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$5 for OLPC Software on a USB Stick

By - Source: Tom's Hardware US | B 21 comments
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The OLPC Foundation has been tireless in its efforts to educate children in developing nations through low cost laptops. Now former president of the non-profit, Walter Bender is trying something different.

Bender left OLPC to found Sugar Labs, a company which promotes Sugar, the software used on OLPC machines. TechnologyReview reports that Sugar Labs will today announce Sugar on a Stick. For $5, you get the 40 applications running on all XO laptops on a 1GB USB stick (including Read, Write, Paint and Etoys) and the ability to turn old, clapped out computers into useful educational tools.

"What we are doing is taking a bunch of old machines that barely run Windows 2000, and turning them into something interesting and useful for essentially zero cost," says Bender. "It becomes a whole new computer running off the USB key; we can breathe new life into millions of decrepit old machines."

TechnolgyReview also reports that this summer, Sugar Labs will deploy the software at the Gardner Pilot Academy, an elementary school in Boston, under a $20,000 grant from the Gould Charitable Foundation.

Read the full story here.

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  • 2 Hide
    zzz_b , June 25, 2009 8:50 PM
    I do not think those "decrepit old machines" can boot from a USB stick!
  • 3 Hide
    Hanin33 , June 25, 2009 9:03 PM
    sounds good... power to the people!
  • 1 Hide
    falchard , June 25, 2009 9:05 PM
    Hate to agree but I agree, its a bad method to boot from a USB disk. Considering the age, you would be on USB 1.0 which has slow transfer speeds and may not be acceptable to do the read/write operations of a boot HDD.
  • Display all 21 comments.
  • -1 Hide
    computabug , June 25, 2009 9:19 PM
    Why do hobos get all the great deals and we're stuck with cheap ass stupid american government systems?
  • 0 Hide
    yourtechsupport , June 25, 2009 9:22 PM
    Well, you could always install it as the OS.
    I can't find a link to this $5 thing. I'd gladly donate a little bit of change, hardware or no.
  • 0 Hide
    Regulas , June 25, 2009 9:45 PM
    Total crap, if the rig can run 2000, be it barely, why stick this rubbish on it. Download and install for free, Linux of your flavour. Netbbok Remix mabe iof you want the "Simple" interface.
  • 1 Hide
    hemelskonijn , June 25, 2009 9:46 PM
    First a computer that age will boot from a usb drive though this depends on the firmware (BIOS) of the computer.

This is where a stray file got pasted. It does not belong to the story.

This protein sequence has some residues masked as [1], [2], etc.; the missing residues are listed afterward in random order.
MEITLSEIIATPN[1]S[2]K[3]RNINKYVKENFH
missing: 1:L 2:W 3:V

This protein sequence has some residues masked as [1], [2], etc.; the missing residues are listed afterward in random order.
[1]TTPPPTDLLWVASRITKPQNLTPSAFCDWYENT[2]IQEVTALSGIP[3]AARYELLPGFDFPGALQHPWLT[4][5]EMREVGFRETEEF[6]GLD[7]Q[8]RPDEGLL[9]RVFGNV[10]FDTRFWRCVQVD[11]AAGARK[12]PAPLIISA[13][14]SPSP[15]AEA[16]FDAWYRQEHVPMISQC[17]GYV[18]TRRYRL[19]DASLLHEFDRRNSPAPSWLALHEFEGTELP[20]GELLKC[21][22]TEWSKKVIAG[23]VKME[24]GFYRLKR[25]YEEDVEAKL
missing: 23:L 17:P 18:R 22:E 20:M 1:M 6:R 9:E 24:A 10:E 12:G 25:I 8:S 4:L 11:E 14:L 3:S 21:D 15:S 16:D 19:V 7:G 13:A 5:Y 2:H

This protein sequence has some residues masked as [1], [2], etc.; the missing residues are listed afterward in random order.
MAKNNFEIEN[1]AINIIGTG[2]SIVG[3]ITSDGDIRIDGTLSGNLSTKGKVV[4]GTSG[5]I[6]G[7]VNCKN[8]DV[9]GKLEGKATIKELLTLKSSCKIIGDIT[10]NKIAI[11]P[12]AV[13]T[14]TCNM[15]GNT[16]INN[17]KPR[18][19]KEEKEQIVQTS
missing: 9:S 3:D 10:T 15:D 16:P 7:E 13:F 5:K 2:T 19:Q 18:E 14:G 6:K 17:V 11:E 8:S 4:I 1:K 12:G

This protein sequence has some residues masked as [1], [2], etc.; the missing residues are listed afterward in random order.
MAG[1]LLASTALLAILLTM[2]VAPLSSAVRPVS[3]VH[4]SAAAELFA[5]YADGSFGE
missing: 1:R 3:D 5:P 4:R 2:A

Second usb 1.1 is fast enough to get about the same performance as you

    would get from the OLPC laptop and if not those computers do have pci slots and for about 7-15 usd you can buy yourself an awesome pci USB 2.0 upgrade.

    Last RAM costs nothing or near to nothing who is to say they wont run the complete system from ram (on the OLPC the software takes only 256 megs so it should be able to run from a ramdrive).

    In both solutions i just came up with you can use a Pentium 2 system do a RAM upgrade (512Mb DDR is about 20 USD if you look hard) and or plug in a 7 to 10 USD USB PCI card.
    Total cost do make a donated system viable is below 40 bucks!
  • 4 Hide
    blarneypete , June 25, 2009 9:47 PM
    But what I really want to know is: Will it blend?
  • -1 Hide
    joefriday , June 25, 2009 11:21 PM
    Quote:
    First a computer that age will boot from a usb drive though this depends on the firmware (BIOS) of the computer.
    Second usb 1.1 is fast enough to get about the same performance as you

    would get from the OLPC laptop and if not those computers do have pci slots and for about 7-15 usd you can buy yourself an awesome pci USB 2.0 upgrade.

    Last RAM costs nothing or near to nothing who is to say they wont run the complete system from ram (on the OLPC the software takes only 256 megs so it should be able to run from a ramdrive).

    In both solutions i just came up with you can use a Pentium 2 system do a RAM upgrade (512Mb DDR is about 20 USD if you look hard) and or plug in a 7 to 10 USD USB PCI card.
    Total cost do make a donated system viable is below 40 bucks!

    1. No Pentium II system used DDR ram.
    2. I also greatly contest your claim the USB booting is supported on old Pentium/K6/Pentium II or even Pentium III motherboards. Even socket 478 and Socket A motherboards rarely had support for that function.
    3. Old motherboards have ram limitations. For example, the i810 and i815 series only supported 512MB total ram (2x256). The even older Ali Alladin V only supported 256MB ram. The 440BX allowed up to 768MB. You can't go shoving 512MB ram sticks in there all willy-nilly and expect it to just work.
  • 1 Hide
    aspireonelover , June 25, 2009 11:44 PM
    computabugWhy do hobos get all the great deals and we're stuck with cheap ass stupid american government systems?

    Hey, we're here to help em with what ever they need. Man kindness.
  • 0 Hide
    gmo , June 26, 2009 2:09 AM